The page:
Speech quality evaluation of a sparse coding shrinkage noise reduction algorithm with normal hearing and hearing impaired listeners.Hear Res. 2015 Sep; 327:175-85.HR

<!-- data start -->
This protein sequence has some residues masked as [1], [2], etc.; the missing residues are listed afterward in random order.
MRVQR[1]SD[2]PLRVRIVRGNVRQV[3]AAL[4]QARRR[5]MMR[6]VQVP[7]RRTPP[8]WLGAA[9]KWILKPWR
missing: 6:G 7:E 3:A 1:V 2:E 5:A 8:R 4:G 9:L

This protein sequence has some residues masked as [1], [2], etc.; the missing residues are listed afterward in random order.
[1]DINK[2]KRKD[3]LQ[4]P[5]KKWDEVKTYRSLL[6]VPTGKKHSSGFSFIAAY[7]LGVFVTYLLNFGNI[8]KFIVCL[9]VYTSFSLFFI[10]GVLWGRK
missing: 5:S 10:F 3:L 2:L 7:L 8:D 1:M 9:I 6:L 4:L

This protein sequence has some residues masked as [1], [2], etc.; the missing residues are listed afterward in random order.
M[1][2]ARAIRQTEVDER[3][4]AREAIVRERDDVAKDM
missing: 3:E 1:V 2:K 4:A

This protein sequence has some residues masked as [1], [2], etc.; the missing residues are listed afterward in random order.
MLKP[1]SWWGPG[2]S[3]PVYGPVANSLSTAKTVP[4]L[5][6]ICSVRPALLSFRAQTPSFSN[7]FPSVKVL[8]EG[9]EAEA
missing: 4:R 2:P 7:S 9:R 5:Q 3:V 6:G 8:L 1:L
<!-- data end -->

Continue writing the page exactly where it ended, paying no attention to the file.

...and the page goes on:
Although there are numerous papers describing single-channel noise reduction strategies to improve speech perception in a noisy environment, few studies have comprehensively evaluated the effects of noise reduction algorithms on speech quality for hearing impaired (HI). A model-based sparse coding shrinkage (SCS) algorithm has been developed, and has shown previously (Sang et al., 2014) that it is as competitive as a state-of-the-art Wiener filter approach in speech intelligibility. Here, the analysis is extended to include subjective quality ratings and a method called Interpolated Paired Comparison Rating (IPCR) is adopted to quantitatively link the benefit of speech intelligibility and speech quality. The subjective quality tests are performed through IPCR to efficiently quantify noise reduction effects on speech quality. Objective measures including frequency-weighted segmental signal-to-noise ratio (fwsegSNR), perceptual evaluation of speech quality (PESQ) and hearing aid speech quality index (HASQI) are adopted to predict the noise reduction effects. Results show little difference in speech quality between the SCS and the Wiener filter algorithm but a difference in quality rating between the HI and NH listeners. HI listeners generally gave better quality ratings of noise reduction algorithms than NH listeners. However, SCS reduced the noise more efficiently at the cost of higher distortions that were detected by NH but not by the HI. SCS is a promising candidate for noise reduction algorithms for HI. In general, care needs to be taken when adopting algorithms that were originally developed for NH participants into hearing aid applications. An algorithm that is evaluated negatively with NH might still bring benefits for HI participants.